I had gone to live in Moscow as a repentant ex-Bolshevik, more savagely hostile to the Communist regime than most Westerners can imagine. In my Trotskyist years I had imagined the Russian Revolution as a momentous change in the history of the world and, my mind intoxicated by too much Beethoven and too much Trotsky, I had pictured insurrectionary Petrograd as the center of a new world, surmounted by a pillar of fire by night and a pillar of cloud by day. I had fairly quickly found in the years since that this was, in general, a grave mistake. It is many years since I retained any sympathy for utopianism. But it was only when I went to live there that I saw, in particular and miniature, that what I had once idealized had in fact been a great convulsion of cruelty and loss. I also discovered a thing we are inclined to forget, that Russians are individuals, most remarkably like us.

What if this could now be put right, if once again the sweet, low houses of Moscow could be populated by gentle, literate, moral people rather than the worn-down, demoralized Homo Sovieticus, the poor victims of seven decades of mistaken dogma? What if after a few years of recovery and reconstruction, the lost glories of the city’s hundreds of churches could be restored, and Russia, the most moving place I ever visited or lived in, might at last become the free, happy, prosperous society it was on the edge of becoming before war and Bolshevism wrecked everything for seven long decades? So few people understand now that Lenin’s putsch of 1917 did not overthrow the Czar, who was already gone. It overthrew a new-born democracy which in the middle of a terrible war had managed to conduct the only free, fair election in Russian history.  

I so wanted Russia to be given the chance to find law and liberty again. I could see, as the years went trundling past, that it could not be a simple restoration, the filth cleared away, the grime scrubbed off, the old beauties restored. The Bolshevik damage was far deeper than that. The new Russia, after seventy years of sneering official scorn for God and His angels, was often coarse and greedy. Its attempts at proper government were clumsy and frequently actually stupid. The new wealth flowed into the hands of crude and tasteless persons, rather than to gentle men and women who loved books and concerts. But even so, this was the unsurprising result of a society damaged very deep down by Communism. Given time, given exposure to the freedom of others, given the chance to rekindle the flame of Christian belief, it might yet work. The young Russians who had grown up since the end of Bolshevism often seemed to me to be admirably untouched by the horrible past, and full of possibilities. There were people with genuine civil courage.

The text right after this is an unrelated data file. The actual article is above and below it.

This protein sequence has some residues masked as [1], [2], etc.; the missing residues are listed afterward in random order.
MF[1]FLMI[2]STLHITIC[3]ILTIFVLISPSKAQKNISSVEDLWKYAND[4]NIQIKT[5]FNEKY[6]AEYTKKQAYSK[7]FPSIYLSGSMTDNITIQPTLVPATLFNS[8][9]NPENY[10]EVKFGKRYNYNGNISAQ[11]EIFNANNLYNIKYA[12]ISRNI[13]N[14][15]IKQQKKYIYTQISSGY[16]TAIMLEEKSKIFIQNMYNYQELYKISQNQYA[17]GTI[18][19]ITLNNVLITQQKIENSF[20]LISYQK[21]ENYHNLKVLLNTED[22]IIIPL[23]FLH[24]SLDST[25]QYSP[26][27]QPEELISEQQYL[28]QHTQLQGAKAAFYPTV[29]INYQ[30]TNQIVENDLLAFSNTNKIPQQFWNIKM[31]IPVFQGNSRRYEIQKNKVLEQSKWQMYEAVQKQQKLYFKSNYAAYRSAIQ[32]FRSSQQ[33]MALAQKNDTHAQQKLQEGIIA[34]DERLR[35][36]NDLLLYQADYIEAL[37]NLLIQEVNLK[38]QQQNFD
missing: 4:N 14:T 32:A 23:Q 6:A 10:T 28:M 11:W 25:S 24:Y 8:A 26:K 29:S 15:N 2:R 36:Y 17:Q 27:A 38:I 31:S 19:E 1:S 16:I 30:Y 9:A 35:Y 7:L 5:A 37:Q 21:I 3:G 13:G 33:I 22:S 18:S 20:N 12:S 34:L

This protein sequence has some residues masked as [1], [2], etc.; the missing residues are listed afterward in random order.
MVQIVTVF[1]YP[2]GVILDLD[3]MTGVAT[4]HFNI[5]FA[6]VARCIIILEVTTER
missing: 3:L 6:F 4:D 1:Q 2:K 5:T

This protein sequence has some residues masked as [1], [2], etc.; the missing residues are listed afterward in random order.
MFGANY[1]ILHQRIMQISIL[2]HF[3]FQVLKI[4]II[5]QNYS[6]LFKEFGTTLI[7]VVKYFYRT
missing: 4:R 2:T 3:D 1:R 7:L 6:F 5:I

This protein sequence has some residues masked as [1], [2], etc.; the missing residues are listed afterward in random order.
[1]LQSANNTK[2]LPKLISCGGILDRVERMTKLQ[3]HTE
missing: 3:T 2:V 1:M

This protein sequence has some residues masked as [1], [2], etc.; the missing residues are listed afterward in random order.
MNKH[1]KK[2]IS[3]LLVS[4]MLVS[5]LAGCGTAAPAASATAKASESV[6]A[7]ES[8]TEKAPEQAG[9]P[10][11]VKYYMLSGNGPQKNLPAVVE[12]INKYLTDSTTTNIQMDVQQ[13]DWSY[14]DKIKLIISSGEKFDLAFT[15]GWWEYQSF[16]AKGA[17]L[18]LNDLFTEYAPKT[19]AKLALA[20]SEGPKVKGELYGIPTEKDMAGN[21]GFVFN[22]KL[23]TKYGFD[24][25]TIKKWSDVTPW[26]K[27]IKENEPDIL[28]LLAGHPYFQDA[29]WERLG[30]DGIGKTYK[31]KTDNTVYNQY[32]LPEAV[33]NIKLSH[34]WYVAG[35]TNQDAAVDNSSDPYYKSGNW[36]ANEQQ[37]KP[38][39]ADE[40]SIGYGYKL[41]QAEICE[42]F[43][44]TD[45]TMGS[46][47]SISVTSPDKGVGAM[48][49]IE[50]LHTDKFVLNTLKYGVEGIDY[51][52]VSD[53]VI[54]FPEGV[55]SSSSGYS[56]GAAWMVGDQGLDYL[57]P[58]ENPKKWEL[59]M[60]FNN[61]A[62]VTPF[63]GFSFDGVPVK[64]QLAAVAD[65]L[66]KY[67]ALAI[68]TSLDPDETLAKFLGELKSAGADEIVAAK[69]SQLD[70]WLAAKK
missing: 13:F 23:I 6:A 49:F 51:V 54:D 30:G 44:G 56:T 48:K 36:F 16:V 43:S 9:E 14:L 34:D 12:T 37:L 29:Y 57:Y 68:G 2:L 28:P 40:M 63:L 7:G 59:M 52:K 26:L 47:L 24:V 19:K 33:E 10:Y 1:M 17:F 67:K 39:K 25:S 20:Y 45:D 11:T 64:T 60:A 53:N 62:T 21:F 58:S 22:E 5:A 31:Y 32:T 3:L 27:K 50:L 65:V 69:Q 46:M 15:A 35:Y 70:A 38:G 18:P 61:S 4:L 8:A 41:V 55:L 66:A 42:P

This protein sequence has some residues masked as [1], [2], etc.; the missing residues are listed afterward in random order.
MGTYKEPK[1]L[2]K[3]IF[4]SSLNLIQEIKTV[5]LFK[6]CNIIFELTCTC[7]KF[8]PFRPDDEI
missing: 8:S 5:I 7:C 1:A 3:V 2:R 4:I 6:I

In the meantime, I would try to put in a good word for Russia when others would not. People in the West did not know what its sufferings and sorrows had been, or how reasonably concerned its people were about their security, so many times invaded,  massacred, burned, starved and destroyed. They allowed anti-Russian prejudice to close their minds to the undoubted virtues of a brave and stoical people. My time there had utterly changed my life, and for the better, made me a fuller, more adult person than I could ever otherwise have been. It would never leave me. The least I could do was to urge that we keep our channels of communication open, and not make everything worse by treating the whole country as a fearful pariah. I noticed as I made this case that nobody was listening. Even so, I felt it was a case worth making. I still do. If anyone had listened to me and the others who made these warnings, this might not have happened.

But a few days ago, I put away all these hopes. By invading Ukraine, Vladimir Putin confirmed all the worst anti-Russian prejudices in the world. He condemned his country to a new dingy period of isolation, censorship, and institutional stupidity. He showed that those who believed he had ultimately been shaped in the iniquity of Soviet malice were right. If a recovery is to come, it will not come in his time, or thanks to him. It probably will not come at all. The Russia we have lost turns out to be even more lost than it was. The curse placed on the land by Lenin and Stalin will turn out not to have been lifted after all as I fondly hoped it had been thirty years ago. For me, therefore, this is a time of temporal despair. Every morning is gray, as I wake to the realization that one of the most important desires of my life will now definitely never come true. I had hoped to make perhaps two or three more visits to Moscow to see life improving and civilization returning. Now I don’t think I shall ever go there again.

Yes, yes, I know very well that these small and insignificant personal disappointments are nothing compared to the griefs of those now under Russian bombardment, and of those in Russia now realizing that their state has destroyed their future. We need, once again, the Consolation of All Sorrows, and as usual it will not come from any temporal source.